Starting in 2017, a picture slowly began to emerge from China’s far northwest: compounds surrounded by watchtowers, no trees, high fences, and reports of people being taken away without due process or explanation. Eyewitnesses and family members described how China was building a string of concentration camps for its Uighur minority and others, incarcerating more than 1 million Turkic Muslims in an attempt to eradicate their culture, language and identity, one of the most appalling human rights abuses in the world today.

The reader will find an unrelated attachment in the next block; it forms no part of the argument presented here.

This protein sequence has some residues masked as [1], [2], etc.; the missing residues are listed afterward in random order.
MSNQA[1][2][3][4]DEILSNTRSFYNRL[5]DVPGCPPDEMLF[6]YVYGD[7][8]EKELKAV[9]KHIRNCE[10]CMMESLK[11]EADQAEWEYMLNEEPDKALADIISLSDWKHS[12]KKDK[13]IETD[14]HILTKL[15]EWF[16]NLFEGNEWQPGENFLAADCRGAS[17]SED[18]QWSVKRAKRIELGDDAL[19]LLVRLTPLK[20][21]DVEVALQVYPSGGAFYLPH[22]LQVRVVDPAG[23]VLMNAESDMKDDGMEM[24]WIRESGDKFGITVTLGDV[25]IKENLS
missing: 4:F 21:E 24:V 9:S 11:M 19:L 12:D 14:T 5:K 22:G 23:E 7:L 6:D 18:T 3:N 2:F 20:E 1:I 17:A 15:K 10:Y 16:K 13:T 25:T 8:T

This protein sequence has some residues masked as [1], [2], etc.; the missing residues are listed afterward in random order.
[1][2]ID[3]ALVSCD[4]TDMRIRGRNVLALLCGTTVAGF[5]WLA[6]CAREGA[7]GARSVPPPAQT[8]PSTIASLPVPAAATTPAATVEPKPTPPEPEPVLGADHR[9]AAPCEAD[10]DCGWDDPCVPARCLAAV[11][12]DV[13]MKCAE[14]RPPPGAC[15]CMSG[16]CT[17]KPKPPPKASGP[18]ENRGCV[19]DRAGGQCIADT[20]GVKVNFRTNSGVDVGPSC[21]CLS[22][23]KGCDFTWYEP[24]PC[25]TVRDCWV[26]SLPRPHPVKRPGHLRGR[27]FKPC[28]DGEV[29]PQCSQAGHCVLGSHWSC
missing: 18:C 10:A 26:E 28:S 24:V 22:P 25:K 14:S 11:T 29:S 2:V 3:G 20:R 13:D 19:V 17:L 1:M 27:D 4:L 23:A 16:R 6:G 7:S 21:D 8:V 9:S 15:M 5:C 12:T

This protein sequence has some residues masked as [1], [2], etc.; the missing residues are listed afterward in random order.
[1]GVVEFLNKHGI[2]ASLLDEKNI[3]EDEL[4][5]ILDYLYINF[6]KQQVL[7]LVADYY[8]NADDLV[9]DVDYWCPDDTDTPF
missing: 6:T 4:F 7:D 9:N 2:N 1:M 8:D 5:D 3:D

China’s leaders first denied the camps existed, then later claimed they were schools for vocational education. But the evidence piled up that they were camps intended to wipe out the Uighur Muslim identity through mind-numbing lessons in Mandarin and demands that the prisoners renounce their religion, conform to the ways of the majority Han Chinese and respect the ruling Communist Party.
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